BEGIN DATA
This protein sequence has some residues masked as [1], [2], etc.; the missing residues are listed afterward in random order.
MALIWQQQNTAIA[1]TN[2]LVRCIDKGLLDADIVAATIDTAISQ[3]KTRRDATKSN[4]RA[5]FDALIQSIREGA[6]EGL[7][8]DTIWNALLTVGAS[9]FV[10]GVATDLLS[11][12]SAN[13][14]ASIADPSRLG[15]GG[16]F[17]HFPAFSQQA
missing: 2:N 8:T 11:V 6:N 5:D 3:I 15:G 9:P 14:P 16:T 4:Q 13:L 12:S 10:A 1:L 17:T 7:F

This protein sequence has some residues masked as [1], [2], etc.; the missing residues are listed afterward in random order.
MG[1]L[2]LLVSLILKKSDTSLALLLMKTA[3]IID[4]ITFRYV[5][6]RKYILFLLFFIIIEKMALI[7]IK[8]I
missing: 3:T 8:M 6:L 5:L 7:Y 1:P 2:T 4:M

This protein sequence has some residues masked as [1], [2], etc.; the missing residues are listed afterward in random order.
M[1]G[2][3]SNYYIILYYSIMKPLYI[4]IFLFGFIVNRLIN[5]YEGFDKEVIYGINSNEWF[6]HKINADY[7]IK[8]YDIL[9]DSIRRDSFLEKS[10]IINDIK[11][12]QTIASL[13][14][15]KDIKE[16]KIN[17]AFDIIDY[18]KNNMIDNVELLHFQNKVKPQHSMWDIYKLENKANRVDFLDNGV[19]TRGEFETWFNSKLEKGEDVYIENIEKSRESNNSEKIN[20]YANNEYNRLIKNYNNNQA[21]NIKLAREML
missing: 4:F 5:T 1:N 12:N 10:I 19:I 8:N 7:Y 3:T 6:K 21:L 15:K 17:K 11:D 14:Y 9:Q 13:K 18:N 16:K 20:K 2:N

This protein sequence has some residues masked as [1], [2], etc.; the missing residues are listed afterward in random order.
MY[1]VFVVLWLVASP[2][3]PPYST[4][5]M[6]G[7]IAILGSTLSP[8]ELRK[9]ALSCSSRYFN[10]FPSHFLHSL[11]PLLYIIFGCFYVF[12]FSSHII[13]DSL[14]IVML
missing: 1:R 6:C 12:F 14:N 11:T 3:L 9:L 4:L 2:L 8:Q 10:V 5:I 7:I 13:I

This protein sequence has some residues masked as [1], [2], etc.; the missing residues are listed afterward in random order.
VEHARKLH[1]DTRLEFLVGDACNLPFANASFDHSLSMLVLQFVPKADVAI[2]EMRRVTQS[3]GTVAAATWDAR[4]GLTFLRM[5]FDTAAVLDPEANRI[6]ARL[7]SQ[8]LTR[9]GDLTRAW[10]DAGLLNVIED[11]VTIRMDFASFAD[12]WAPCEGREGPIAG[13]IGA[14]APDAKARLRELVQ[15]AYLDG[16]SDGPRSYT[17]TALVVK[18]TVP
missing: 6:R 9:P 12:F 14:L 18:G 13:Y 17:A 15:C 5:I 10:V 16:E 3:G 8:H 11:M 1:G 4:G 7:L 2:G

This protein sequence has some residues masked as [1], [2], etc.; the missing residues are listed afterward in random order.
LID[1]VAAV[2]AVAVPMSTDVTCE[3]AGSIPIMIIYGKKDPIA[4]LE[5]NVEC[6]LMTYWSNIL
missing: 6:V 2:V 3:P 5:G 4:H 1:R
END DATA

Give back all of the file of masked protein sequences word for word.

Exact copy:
This protein sequence has some residues masked as [1], [2], etc.; the missing residues are listed afterward in random order.
MALIWQQQNTAIA[1]TN[2]LVRCIDKGLLDADIVAATIDTAISQ[3]KTRRDATKSN[4]RA[5]FDALIQSIREGA[6]EGL[7][8]DTIWNALLTVGAS[9]FV[10]GVATDLLS[11][12]SAN[13][14]ASIADPSRLG[15]GG[16]F[17]HFPAFSQQA
missing: 2:N 8:T 11:V 6:N 5:D 3:I 15:G 9:P 14:P 16:T 4:Q 13:L 12:S 10:A 1:L 17:T 7:F

This protein sequence has some residues masked as [1], [2], etc.; the missing residues are listed afterward in random order.
MG[1]L[2]LLVSLILKKSDTSLALLLMKTA[3]IID[4]ITFRYV[5][6]RKYILFLLFFIIIEKMALI[7]IK[8]I
missing: 3:T 8:M 6:L 5:L 7:Y 1:P 2:T 4:M

This protein sequence has some residues masked as [1], [2], etc.; the missing residues are listed afterward in random order.
M[1]G[2][3]SNYYIILYYSIMKPLYI[4]IFLFGFIVNRLIN[5]YEGFDKEVIYGINSNEWF[6]HKINADY[7]IK[8]YDIL[9]DSIRRDSFLEKS[10]IINDIK[11][12]QTIASL[13][14][15]KDIKE[16]KIN[17]AFDIIDY[18]KNNMIDNVELLHFQNKVKPQHSMWDIYKLENKANRVDFLDNGV[19]TRGEFETWFNSKLEKGEDVYIENIEKSRESNNSEKIN[20]YANNEYNRLIKNYNNNQA[21]NIKLAREML
missing: 4:F 5:T 1:N 12:N 10:I 19:I 8:N 7:Y 3:T 6:K 21:L 15:K 17:K 11:D 14:Y 9:Q 13:K 18:N 16:K 20:K 2:N

This protein sequence has some residues masked as [1], [2], etc.; the missing residues are listed afterward in random order.
MY[1]VFVVLWLVASP[2][3]PPYST[4][5]M[6]G[7]IAILGSTLSP[8]ELRK[9]ALSCSSRYFN[10]FPSHFLHSL[11]PLLYIIFGCFYVF[12]FSSHII[13]DSL[14]IVML
missing: 1:R 6:C 12:F 14:N 11:T 3:L 9:L 4:L 2:L 8:Q 10:V 5:I 7:I 13:I

This protein sequence has some residues masked as [1], [2], etc.; the missing residues are listed afterward in random order.
VEHARKLH[1]DTRLEFLVGDACNLPFANASFDHSLSMLVLQFVPKADVAI[2]EMRRVTQS[3]GTVAAATWDAR[4]GLTFLRM[5]FDTAAVLDPEANRI[6]ARL[7]SQ[8]LTR[9]GDLTRAW[10]DAGLLNVIED[11]VTIRMDFASFAD[12]WAPCEGREGPIAG[13]IGA[14]APDAKARLRELVQ[15]AYLDG[16]SDGPRSYT[17]TALVVK[18]TVP
missing: 6:R 9:P 12:F 14:L 18:G 13:Y 17:A 15:C 5:I 10:V 16:E 3:G 8:H 11:M 1:G 4:G 7:L 2:G

This protein sequence has some residues masked as [1], [2], etc.; the missing residues are listed afterward in random order.
LID[1]VAAV[2]AVAVPMSTDVTCE[3]AGSIPIMIIYGKKDPIA[4]LE[5]NVEC[6]LMTYWSNIL
missing: 6:V 2:V 3:P 5:G 4:H 1:R